Costly Signalling Theory
The girl in the foyer
Let’s start with a story. Last month I was on the train going to Wembley to watch a football match. On jump a bunch of lads. It sounded like they worked for a marketing agency.
Did you hear about that 16-year-old in the office today, boys?
No, what happened?
So I get into work this morning. And there’s this young girl hovering in the foyer. She’s not talking to anyone, just sort of standing there looking a bit lost. I assumed she was someone’s kid or something so I walked past.
Anyway, 30 minutes later I pop out for a smoke and she’s still there, hovering. So I walk over to her and ask her if she needs a hand with anything. And now she’s looking really nervous, but she looks up at me and says, “I really like some of your companies marketing campaigns”. And then she starts listing all our campaigns off.
I start smiling and she starts to relax a bit. She tells me that she’s at school at the moment but in her spare time she’s reading marketing books and if there was any chance she could do some work experience in the summer.
“Fair play!” one of the lads' chimes in. “That takes balls” says another. “But we don’t offer any work experience”, says the third.
I know. But I talked to Cav and we’re going to make an exception!
Costly signalling theory
This is costly signalling theory in action.
That girl could have delivered the exact same message (except more eloquently) in the form of an email. And yet, it would have got her nowhere. It's impossible to signal seriousness via email because the cost of delivery is so negligible.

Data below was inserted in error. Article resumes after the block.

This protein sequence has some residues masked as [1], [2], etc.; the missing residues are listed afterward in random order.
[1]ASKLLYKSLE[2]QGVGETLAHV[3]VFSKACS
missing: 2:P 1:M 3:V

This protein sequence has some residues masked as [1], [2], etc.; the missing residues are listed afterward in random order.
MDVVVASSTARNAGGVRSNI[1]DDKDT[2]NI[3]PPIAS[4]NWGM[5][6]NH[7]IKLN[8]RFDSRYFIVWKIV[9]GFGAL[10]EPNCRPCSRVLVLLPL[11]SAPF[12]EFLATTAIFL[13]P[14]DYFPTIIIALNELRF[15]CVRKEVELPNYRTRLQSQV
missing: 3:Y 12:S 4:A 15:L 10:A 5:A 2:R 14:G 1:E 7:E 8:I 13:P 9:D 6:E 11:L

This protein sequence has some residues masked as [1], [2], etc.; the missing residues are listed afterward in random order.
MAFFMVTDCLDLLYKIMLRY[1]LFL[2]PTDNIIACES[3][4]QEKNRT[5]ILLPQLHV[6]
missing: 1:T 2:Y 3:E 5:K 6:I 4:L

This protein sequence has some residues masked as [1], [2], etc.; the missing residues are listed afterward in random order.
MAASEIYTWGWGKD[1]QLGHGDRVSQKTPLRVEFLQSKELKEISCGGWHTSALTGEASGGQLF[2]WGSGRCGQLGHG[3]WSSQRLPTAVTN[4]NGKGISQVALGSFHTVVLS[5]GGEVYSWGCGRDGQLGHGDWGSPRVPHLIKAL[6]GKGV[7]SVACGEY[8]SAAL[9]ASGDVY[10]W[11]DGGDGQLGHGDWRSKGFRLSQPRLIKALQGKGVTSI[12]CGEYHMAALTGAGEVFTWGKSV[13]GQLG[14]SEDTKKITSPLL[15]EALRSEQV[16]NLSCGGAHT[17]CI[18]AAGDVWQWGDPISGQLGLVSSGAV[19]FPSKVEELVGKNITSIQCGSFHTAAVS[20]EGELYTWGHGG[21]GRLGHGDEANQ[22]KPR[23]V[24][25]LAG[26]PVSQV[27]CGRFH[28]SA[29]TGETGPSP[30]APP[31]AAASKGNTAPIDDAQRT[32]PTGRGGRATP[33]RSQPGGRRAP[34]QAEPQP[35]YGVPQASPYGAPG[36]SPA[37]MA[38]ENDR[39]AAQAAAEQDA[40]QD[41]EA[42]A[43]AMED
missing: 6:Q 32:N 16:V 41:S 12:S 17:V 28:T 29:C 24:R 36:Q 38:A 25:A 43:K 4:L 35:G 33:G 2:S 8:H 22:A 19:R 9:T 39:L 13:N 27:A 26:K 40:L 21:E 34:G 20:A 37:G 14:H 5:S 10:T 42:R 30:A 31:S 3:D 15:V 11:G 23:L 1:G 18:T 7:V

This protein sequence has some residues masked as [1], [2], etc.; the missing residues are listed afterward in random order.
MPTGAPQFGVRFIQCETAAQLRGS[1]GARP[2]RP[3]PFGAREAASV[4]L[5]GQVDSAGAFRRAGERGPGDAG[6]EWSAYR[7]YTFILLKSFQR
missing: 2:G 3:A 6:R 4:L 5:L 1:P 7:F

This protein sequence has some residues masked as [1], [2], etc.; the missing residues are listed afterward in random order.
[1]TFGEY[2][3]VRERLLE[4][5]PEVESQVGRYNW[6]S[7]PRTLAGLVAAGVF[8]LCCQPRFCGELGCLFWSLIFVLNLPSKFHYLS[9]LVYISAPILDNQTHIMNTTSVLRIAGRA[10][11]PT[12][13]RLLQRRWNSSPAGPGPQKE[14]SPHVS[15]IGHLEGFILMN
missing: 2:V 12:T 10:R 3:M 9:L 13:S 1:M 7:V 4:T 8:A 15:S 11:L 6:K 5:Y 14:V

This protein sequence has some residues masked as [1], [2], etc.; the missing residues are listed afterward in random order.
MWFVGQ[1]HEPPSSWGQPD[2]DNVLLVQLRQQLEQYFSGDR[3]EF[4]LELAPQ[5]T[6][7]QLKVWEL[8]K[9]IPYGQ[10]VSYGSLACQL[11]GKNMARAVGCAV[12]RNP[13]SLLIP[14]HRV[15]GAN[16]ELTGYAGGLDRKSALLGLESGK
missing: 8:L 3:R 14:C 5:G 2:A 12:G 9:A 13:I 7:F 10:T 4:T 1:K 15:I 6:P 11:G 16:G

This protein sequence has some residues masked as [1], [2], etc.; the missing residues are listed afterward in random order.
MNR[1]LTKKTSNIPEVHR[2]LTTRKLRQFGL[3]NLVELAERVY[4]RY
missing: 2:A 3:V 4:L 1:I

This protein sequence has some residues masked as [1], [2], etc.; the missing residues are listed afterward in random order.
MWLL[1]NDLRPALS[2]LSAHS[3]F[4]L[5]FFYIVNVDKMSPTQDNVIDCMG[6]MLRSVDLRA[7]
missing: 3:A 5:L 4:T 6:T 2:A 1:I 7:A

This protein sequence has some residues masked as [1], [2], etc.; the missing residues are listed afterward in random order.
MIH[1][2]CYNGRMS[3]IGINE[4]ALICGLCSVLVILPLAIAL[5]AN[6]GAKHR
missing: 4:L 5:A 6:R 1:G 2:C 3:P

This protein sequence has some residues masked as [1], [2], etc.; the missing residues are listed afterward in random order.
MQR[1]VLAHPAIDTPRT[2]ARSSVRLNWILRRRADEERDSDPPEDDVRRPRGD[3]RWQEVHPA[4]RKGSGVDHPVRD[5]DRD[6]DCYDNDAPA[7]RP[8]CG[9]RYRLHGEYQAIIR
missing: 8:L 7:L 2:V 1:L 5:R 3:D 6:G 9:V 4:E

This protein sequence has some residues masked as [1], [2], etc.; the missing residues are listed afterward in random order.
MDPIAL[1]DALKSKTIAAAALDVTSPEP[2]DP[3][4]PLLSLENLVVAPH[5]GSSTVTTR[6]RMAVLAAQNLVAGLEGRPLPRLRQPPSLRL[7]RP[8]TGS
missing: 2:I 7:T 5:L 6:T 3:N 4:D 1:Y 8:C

Only in putting herself through the stomach-wrenching ordeal of walking into a big and scary office, and daring to ask for work experience face to face was she able to signal that she really cared. It's a pretty safe bet that she's not going to arrive late and browse Facebook all day.
To quote Rory Sutherland:
The meaning and significance we attach to something is felt in direct proportion to the expense with which it is communicated
Essentially, costliness carries meaning.
1) The handwritten thank you card carries more meaning than a text.
2) A university degree carries more meaning than a Udemy course.
3) Asking someone out face to face carries more meaning than on Tinder.
An awareness of this principle is valuable in understanding the psychology of marketing.
Some real world examples
You want to guarantee a reply to a sales lead? Print off your message and send it on the back of a carrier pigeon.
You want to strike a business deal with Casey Neistat. Edit an awesome YouTube video and title it, “Dear Casey Neistat ...”
You want to get a job with Kanye West. Rent billboards worldwide saying “Hire me Kanye West”.
In every instance the extra effort taken increases the perceived value of the communication.
Bloody hell, if they [sent a pigeon, made a video, hired a billboard] then it must be important.
The Costly signalling of Universities
Costly signals inflate the value of otherwise identical products or communication. The most stark example of this is the university system.
How do you rebrand a $50 Udemy Course into a $50,000 Udemy course? Sprinkle on some costly signals and call it a “degree”.
• Not accepting every candidate
• Building expensive buildings and calling them “theatres”
• Hanging up expensive paintings
• Throwing a big party where everyone wears fancy gowns
are all costly signals which artifically increase the perceived value of the degree far beyond its real value.
nod of appreciation
A lot of the ideas in this case study are taken from Rory Sutherland's book, Alchemy. Would certainly recommend it.